Rebuilding Together Keeps Families at Home in Alexandria

Rebuilding Together Keeps Families at Home in Alexandria

More than 700 volunteers participated in 32nd annual Rebuilding Together Alexandria Day.

The townhouse at 406 N. Alfred St. was one of dozens of homes revitalized on Rebuilding Together Day, April 28.

The townhouse at 406 N. Alfred St. was one of dozens of homes revitalized on Rebuilding Together Day, April 28. Photo by James Cullum/Gazette Packet


Rebuilding Together Alexandria volunteers Randy Stark and Scott Kerns outside Charlene Taylor-Napper's home at 406 N. Alfred St.


Charlene Taylor-Napper and her son Erich Napper in the living room of their home at 406. N. Alfred St. on Rebuilding Together Alexandria Day.

For a moment the house at 406 N. Alfred St. was full of people again, and Charlene Taylor-Napper seemed perfectly happy. The 86 year old is bound to a wheelchair, and spent the morning of April 28 at home with her son, Erich, talking to a team of 15 volunteers with Rebuilding Together Alexandria and then receiving a group from the Daughters of the Elks before things returned to normal. But that’s the thing — for Taylor-Napper, who has lived in the house since 1949, normal means lots of foot traffic.

“Today has been quality time that God set aside, and you couldn’t have planned it any better or something would have gone wrong,” Taylor-Napper said. “All of this work on our home means the world to me. I have never been at a loss for talking, but right now to describe my feelings for what Rebuilding Together has done for my family and me — words can not express it. From the very first they were like family. It’s indescribable.”

More than 700 volunteers on 35 teams participated in the 32nd annual Rebuilding Together Alexandria Day on April 28.

RTA President and CEO Katharine Dixon said that the day was successful.

“Rebuilding Together repairs homes, revitalizes communities and rebuilds lives,” Dixon said. “Our hope is that by keeping our neighbors in affordable and safe housing, they remain active members of their communities, helping Alexandria remain economically, socially and culturally diverse.”

Taylor-Napper moved into the home with her parents and husband after it was gifted to the family in 1949. The three-bedroom, one-bathroom home was built in 1880, and city currently assesses its value at over $800,000, but the family won’t consider selling. It is the third time that RTA has assisted the family with repairs, which this time included $3,000 in materials to replace windows, secure handrails, some painting and electrical rewiring.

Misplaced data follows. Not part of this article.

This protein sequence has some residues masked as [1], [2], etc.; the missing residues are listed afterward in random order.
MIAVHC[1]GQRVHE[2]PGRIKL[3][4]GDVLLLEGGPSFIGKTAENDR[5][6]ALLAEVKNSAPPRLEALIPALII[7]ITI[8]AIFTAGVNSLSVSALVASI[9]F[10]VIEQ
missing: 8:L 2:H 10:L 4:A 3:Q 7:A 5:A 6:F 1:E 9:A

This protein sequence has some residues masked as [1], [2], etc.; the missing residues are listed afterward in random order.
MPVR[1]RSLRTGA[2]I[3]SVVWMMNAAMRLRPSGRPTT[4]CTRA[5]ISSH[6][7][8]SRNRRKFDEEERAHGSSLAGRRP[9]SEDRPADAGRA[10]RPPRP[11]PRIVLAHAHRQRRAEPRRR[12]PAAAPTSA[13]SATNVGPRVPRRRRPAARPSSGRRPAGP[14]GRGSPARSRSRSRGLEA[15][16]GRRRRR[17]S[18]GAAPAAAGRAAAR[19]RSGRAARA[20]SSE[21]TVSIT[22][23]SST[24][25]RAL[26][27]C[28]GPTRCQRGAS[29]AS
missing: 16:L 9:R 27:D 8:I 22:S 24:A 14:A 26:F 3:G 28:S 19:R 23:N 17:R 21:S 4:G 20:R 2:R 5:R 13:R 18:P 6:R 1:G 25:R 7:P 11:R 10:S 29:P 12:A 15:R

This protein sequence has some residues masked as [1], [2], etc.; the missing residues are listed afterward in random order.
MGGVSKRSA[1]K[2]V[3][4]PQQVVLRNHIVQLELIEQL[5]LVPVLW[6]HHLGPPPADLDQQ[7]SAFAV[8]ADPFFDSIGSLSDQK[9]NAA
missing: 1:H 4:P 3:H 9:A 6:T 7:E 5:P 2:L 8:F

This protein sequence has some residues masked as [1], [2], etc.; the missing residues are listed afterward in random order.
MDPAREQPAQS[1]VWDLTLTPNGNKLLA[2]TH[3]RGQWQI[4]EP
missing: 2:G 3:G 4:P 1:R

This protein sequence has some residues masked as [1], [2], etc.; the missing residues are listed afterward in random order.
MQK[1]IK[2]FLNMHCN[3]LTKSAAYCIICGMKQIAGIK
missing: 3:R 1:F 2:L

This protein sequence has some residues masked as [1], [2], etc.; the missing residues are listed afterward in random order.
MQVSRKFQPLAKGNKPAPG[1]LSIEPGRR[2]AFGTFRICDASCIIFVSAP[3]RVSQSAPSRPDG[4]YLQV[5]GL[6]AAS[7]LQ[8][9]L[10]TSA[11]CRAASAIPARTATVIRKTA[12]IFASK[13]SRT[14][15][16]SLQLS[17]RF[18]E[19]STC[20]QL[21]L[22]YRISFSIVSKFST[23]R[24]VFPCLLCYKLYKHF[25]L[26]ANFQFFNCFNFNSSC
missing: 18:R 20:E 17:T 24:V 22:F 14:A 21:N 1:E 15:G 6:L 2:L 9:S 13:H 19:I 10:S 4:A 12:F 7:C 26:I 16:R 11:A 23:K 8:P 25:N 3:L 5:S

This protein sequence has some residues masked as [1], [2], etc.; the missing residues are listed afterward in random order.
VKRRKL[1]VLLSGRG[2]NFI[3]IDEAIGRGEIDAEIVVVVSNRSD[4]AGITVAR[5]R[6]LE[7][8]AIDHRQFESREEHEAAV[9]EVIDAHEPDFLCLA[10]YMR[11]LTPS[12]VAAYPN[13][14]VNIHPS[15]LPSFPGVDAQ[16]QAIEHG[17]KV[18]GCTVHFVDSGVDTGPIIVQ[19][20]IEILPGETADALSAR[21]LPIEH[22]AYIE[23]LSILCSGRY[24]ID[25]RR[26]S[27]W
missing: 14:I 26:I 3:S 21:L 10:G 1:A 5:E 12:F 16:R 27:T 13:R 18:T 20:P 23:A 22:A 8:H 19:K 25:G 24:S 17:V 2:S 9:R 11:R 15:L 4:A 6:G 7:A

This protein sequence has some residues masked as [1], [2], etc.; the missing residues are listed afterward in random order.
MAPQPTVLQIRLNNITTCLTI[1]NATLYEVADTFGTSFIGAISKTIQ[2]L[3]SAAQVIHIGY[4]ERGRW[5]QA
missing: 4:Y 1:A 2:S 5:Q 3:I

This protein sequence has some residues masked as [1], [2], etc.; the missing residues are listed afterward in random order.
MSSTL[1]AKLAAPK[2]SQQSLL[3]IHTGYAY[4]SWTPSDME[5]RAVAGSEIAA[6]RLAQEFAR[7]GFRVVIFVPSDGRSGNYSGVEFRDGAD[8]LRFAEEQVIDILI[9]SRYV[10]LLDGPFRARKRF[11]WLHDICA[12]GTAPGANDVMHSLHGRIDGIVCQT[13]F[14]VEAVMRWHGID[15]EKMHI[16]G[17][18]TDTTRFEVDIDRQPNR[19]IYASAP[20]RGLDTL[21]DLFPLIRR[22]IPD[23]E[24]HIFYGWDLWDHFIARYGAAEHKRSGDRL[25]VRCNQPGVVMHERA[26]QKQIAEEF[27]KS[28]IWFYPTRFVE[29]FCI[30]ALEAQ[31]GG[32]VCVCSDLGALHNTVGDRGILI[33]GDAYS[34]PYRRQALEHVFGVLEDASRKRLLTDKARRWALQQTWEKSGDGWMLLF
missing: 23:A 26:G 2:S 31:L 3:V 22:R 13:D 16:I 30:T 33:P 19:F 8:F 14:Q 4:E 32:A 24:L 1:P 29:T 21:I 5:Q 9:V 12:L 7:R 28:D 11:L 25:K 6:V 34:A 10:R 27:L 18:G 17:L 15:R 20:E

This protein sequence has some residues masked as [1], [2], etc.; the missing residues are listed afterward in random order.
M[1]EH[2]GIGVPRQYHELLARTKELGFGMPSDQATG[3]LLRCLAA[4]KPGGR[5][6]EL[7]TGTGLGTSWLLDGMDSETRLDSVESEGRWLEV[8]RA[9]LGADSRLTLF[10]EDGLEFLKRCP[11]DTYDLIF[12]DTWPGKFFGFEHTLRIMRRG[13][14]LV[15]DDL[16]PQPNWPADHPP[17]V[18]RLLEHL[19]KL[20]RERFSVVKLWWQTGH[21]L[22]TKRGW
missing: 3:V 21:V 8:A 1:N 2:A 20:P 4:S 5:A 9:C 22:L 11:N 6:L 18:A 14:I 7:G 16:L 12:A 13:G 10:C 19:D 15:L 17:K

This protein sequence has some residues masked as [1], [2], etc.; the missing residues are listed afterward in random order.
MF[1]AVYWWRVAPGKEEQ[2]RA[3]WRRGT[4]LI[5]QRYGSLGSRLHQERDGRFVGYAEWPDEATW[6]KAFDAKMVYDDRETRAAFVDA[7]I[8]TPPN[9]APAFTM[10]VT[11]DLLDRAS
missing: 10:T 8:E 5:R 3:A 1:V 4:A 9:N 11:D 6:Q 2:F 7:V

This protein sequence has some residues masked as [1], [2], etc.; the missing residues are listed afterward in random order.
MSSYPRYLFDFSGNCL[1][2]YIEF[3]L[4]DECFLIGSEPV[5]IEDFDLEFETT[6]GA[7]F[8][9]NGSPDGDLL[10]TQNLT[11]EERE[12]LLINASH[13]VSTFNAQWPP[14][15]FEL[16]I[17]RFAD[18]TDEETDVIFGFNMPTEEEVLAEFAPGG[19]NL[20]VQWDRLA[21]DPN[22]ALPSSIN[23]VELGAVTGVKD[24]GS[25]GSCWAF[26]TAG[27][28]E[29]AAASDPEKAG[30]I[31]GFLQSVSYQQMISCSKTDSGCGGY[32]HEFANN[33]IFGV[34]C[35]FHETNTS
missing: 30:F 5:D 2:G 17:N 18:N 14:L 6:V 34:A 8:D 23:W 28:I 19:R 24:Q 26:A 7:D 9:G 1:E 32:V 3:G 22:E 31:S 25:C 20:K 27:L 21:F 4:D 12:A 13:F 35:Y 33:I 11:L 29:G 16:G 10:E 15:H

“We’ll never sell it. This is our home. This is the only home I have ever known,” Erich Napper said. “We get calls all the time from people who want to buy the house, but there’s no price on it.”

A team of 15 government contractors from Markon Solutions, which has contributed to RTA for three years running, spent all day repairing the house.

“We’ve replaced eight window sills, repaired damage to window frames, built a new roof, door framing, just pretty much refreshing and replacing what we can, because the house definitely needed some new life,” said volunteer Scott Kerns.

Mayor Allison Silberberg visited three RTA sites.

“Our city is about kindness and compassion, and Rebuilding Together exemplifies that beautifully,” Silberberg said. “Kudos to Katherine Dixon and staff of RTA, the board of directors. It’s just a huge team effort.”

Taylor-Napper raised three sons in the townhouse, which is still very busy, but has grown quieter over time. It used to be ordinary to see upward of 30 people running through the front door, she said. Her parents Charles L. And Dorothy Taylor died within the last 15 years, she’s lost two sons, but her grandchildren and great grandchildren still consider the townhouse at 406 N. Alfred St. home.

“There has been so much love in this house,” Taylor-Napper said. “This house has memories, and those can’t be taken from you.”